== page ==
Nominal Interest Rate: Definition & Equation

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  • 0:01 What Is Nominal Interest Rate?
  • 0:34 How to Calculate…
  • 2:47 Example
  • 3:45 Lesson Summary
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Lesson Transcript
Instructor: Shawn Grimsley

Shawn has a masters of public administration, JD, and a BA in political science.

Understanding interest rates is a vital part of personal and business financial management. In this lesson, you'll learn about the nominal interest rate and how to calculate it from different perspectives. A short quiz follows the lesson.

What Is the Nominal Interest Rate?

Interest is the money that a lender receives from a borrower in exchange for the borrower's use of the lender's money (called the principal). The nominal interest rate is the rate of interest that is reported on loan documents and investment accounts that are not adjusted for inflation. You should keep in mind, however, that a sophisticated lender takes the expected rate of inflation into account when determining the interest rate it will charge on a loan. Nevertheless, the expected inflation rate and the actual rate of inflation usually is not the same.

How to Calculate the Nominal Interest Rate

Before we jump into calculating the nominal interest rate, let's start simple with the simple interest formula: I = PRT, where I = interest, P = principal, R = interest rate, and T = time.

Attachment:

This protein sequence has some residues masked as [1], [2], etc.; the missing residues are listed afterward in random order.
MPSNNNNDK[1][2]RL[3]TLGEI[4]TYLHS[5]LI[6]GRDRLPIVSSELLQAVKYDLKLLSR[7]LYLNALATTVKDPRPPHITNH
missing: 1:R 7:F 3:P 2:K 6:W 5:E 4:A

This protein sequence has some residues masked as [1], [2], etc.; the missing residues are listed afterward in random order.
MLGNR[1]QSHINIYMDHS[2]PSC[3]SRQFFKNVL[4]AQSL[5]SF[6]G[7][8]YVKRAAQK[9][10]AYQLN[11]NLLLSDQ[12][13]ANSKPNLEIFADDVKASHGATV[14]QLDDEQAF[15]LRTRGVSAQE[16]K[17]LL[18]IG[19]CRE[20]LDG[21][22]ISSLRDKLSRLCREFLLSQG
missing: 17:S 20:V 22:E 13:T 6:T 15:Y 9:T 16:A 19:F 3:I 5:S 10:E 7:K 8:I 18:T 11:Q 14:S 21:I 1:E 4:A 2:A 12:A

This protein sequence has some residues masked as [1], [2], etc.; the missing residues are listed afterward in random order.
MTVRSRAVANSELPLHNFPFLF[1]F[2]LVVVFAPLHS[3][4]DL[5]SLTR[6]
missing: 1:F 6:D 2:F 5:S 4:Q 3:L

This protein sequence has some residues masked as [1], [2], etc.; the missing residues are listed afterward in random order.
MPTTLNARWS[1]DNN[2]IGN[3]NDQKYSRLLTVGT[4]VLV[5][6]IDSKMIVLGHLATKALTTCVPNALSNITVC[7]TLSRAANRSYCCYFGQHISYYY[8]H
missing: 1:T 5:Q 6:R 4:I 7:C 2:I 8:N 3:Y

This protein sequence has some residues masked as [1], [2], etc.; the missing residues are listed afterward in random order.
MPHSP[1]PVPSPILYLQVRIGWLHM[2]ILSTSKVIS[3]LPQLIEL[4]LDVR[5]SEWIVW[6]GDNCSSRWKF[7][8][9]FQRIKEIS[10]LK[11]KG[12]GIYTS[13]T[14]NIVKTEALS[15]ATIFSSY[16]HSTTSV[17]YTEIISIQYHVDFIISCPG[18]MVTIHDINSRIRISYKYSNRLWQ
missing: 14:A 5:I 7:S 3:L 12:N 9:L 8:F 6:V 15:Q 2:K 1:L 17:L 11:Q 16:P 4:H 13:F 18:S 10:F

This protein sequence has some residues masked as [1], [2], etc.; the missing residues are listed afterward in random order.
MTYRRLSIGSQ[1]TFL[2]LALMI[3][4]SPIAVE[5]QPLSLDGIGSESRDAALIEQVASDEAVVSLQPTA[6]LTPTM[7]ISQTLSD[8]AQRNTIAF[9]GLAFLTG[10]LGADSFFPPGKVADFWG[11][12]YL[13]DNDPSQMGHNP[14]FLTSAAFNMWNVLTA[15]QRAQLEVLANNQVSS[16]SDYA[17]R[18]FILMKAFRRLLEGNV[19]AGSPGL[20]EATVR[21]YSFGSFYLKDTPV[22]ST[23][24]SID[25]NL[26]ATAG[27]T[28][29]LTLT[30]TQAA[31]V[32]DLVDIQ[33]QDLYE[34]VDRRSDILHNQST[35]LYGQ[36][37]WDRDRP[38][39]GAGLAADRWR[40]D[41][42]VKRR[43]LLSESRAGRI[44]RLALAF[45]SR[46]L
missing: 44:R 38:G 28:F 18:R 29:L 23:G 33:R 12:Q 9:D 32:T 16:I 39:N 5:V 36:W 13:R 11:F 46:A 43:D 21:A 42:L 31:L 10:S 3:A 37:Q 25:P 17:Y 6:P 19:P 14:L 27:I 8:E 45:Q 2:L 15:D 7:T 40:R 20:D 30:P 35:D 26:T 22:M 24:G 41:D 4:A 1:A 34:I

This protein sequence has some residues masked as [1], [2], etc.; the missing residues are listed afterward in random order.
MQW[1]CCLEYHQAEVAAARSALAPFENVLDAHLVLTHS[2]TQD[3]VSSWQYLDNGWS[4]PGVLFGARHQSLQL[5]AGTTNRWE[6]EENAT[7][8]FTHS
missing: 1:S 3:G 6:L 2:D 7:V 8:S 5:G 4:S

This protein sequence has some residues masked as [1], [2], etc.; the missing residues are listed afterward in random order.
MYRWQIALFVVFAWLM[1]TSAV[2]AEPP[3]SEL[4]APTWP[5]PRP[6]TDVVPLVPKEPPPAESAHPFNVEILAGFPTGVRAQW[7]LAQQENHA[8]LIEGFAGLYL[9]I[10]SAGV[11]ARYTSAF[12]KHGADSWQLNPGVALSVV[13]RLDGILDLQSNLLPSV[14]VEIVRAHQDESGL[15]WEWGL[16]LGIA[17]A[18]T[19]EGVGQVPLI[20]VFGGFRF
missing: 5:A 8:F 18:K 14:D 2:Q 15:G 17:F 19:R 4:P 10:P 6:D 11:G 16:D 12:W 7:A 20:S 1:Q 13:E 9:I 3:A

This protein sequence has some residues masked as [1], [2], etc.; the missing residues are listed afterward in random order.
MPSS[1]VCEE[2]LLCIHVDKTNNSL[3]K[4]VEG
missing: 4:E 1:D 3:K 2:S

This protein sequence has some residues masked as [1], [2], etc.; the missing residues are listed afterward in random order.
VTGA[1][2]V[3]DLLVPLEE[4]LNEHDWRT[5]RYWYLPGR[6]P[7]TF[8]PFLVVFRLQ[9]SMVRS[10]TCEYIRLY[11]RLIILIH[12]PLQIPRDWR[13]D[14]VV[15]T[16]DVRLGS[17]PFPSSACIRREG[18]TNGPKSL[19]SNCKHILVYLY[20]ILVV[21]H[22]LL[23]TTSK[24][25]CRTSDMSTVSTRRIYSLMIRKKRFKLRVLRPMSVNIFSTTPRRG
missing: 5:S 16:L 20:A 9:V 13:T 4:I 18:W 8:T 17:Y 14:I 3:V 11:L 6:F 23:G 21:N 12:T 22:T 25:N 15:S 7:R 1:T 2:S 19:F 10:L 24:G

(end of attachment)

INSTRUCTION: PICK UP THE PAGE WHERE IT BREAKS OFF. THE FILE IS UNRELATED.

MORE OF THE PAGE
Now, let's do some algebraic operations to get the formula for finding the simple interest rate: R = I/PT, where I = interest, P = principal, R = interest rate, and T = time. For example, imagine you took out a loan one year ago that is now due. The principal amount of the loan is $10,000 and you owe $1,000 in interest. What is the annual nominal interest rate on the loan?

Here's our formula with these numbers plugged in: R = 1,000/(10,000)(1). Note that since unit of time in this question is a year, we use 1. If the unit of time was monthly, we would use 12. If it were daily, you would use either 365 or 360, depending upon how a year is defined in the loan documents (360 is often used):

R = 1,000/10,000

R = .10 (you can convert this decimal to a percent by multiplying by 100)

R = .10 * 100

R = 10%

Now, let's turn to the nominal interest rate from the view of the lender. Remember that a smart lender will factor in the expected rate of inflation to ensure the desired rate of return (profit). Here's an equation that a lender may use to calculate the nominal interest rate it wishes to charge a borrower: nominal interest rate = real interest rate + expected inflation rate.

The real interest rate is the interest rate adjusted for inflation. The real interest rate should equal the nominal interest rate on the day the loan is given because inflation has not had an effect yet. A lender will then increase the real interest rate by adding the expected inflation rate to it. It's important to emphasize that this calculation does not take into account actual inflation, but rather expected inflation. It's impossible to take into account the effect of actual inflation because it has not occurred yet.

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